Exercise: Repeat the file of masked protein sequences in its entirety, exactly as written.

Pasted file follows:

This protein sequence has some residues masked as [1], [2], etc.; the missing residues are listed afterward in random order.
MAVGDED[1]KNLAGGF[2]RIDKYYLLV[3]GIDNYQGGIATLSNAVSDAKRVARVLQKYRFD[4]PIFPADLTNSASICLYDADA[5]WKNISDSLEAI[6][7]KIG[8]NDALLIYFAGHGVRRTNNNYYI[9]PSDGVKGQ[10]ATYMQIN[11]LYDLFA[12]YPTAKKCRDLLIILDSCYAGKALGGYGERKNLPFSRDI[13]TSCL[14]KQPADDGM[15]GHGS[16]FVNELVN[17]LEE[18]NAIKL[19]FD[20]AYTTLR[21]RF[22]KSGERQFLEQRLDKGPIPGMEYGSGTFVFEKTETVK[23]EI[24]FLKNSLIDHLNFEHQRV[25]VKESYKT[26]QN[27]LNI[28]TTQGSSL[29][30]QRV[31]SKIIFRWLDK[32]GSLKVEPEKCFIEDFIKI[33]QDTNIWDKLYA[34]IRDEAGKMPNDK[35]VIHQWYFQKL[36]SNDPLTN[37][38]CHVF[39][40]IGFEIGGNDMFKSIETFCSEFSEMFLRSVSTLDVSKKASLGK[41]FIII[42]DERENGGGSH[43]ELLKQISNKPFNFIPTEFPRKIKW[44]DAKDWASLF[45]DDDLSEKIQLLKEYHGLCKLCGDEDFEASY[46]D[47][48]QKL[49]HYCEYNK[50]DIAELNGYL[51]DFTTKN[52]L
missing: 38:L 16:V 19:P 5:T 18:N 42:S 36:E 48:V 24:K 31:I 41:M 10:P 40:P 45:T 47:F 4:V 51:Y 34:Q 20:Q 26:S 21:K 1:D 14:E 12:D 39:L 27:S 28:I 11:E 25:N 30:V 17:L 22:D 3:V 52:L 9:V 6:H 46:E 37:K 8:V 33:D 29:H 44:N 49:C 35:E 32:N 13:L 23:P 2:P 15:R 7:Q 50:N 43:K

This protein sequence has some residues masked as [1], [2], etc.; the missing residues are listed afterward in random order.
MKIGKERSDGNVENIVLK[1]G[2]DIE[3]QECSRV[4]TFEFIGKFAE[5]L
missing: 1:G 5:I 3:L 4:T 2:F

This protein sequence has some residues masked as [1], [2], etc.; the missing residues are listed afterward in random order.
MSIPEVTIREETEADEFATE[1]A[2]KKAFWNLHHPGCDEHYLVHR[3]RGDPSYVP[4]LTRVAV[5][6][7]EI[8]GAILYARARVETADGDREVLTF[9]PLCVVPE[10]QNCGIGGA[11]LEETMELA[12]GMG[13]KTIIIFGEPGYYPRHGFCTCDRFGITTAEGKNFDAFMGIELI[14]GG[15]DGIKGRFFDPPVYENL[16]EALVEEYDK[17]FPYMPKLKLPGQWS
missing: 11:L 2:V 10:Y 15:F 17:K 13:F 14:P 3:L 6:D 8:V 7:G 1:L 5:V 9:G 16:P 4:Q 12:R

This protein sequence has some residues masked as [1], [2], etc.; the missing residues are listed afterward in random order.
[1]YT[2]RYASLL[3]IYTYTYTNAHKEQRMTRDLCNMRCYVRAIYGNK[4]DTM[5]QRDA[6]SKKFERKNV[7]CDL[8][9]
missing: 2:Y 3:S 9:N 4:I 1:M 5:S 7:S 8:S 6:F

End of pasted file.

This protein sequence has some residues masked as [1], [2], etc.; the missing residues are listed afterward in random order.
MAVGDED[1]KNLAGGF[2]RIDKYYLLV[3]GIDNYQGGIATLSNAVSDAKRVARVLQKYRFD[4]PIFPADLTNSASICLYDADA[5]WKNISDSLEAI[6][7]KIG[8]NDALLIYFAGHGVRRTNNNYYI[9]PSDGVKGQ[10]ATYMQIN[11]LYDLFA[12]YPTAKKCRDLLIILDSCYAGKALGGYGERKNLPFSRDI[13]TSCL[14]KQPADDGM[15]GHGS[16]FVNELVN[17]LEE[18]NAIKL[19]FD[20]AYTTLR[21]RF[22]KSGERQFLEQRLDKGPIPGMEYGSGTFVFEKTETVK[23]EI[24]FLKNSLIDHLNFEHQRV[25]VKESYKT[26]QN[27]LNI[28]TTQGSSL[29][30]QRV[31]SKIIFRWLDK[32]GSLKVEPEKCFIEDFIKI[33]QDTNIWDKLYA[34]IRDEAGKMPNDK[35]VIHQWYFQKL[36]SNDPLTN[37][38]CHVF[39][40]IGFEIGGNDMFKSIETFCSEFSEMFLRSVSTLDVSKKASLGK[41]FIII[42]DERENGGGSH[43]ELLKQISNKPFNFIPTEFPRKIKW[44]DAKDWASLF[45]DDDLSEKIQLLKEYHGLCKLCGDEDFEASY[46]D[47][48]QKL[49]HYCEYNK[50]DIAELNGYL[51]DFTTKN[52]L
missing: 38:L 16:V 19:P 5:T 18:N 42:S 36:E 48:V 24:K 31:I 41:M 10:P 40:P 45:T 47:F 4:V 51:Y 34:Q 20:Q 26:S 21:K 1:D 14:E 12:D 39:L 27:S 28:I 11:E 25:N 30:V 17:L 22:D 3:V 52:L 9:V 6:H 46:E 37:K 8:V 33:D 29:H 44:N 49:C 35:E 32:N 13:L 23:P 2:P 15:R 7:Q 50:N 43:K

This protein sequence has some residues masked as [1], [2], etc.; the missing residues are listed afterward in random order.
MKIGKERSDGNVENIVLK[1]G[2]DIE[3]QECSRV[4]TFEFIGKFAE[5]L
missing: 1:G 5:I 3:L 4:T 2:F

This protein sequence has some residues masked as [1], [2], etc.; the missing residues are listed afterward in random order.
MSIPEVTIREETEADEFATE[1]A[2]KKAFWNLHHPGCDEHYLVHR[3]RGDPSYVP[4]LTRVAV[5][6][7]EI[8]GAILYARARVETADGDREVLTF[9]PLCVVPE[10]QNCGIGGA[11]LEETMELA[12]GMG[13]KTIIIFGEPGYYPRHGFCTCDRFGITTAEGKNFDAFMGIELI[14]GG[15]DGIKGRFFDPPVYENL[16]EALVEEYDK[17]FPYMPKLKLPGQWS
missing: 11:L 2:V 10:Y 15:F 17:K 13:F 14:P 3:L 6:D 8:V 7:G 1:L 5:V 9:G 16:P 4:Q 12:R

This protein sequence has some residues masked as [1], [2], etc.; the missing residues are listed afterward in random order.
[1]YT[2]RYASLL[3]IYTYTYTNAHKEQRMTRDLCNMRCYVRAIYGNK[4]DTM[5]QRDA[6]SKKFERKNV[7]CDL[8][9]
missing: 2:Y 3:S 9:N 4:I 1:M 5:S 7:S 8:S 6:F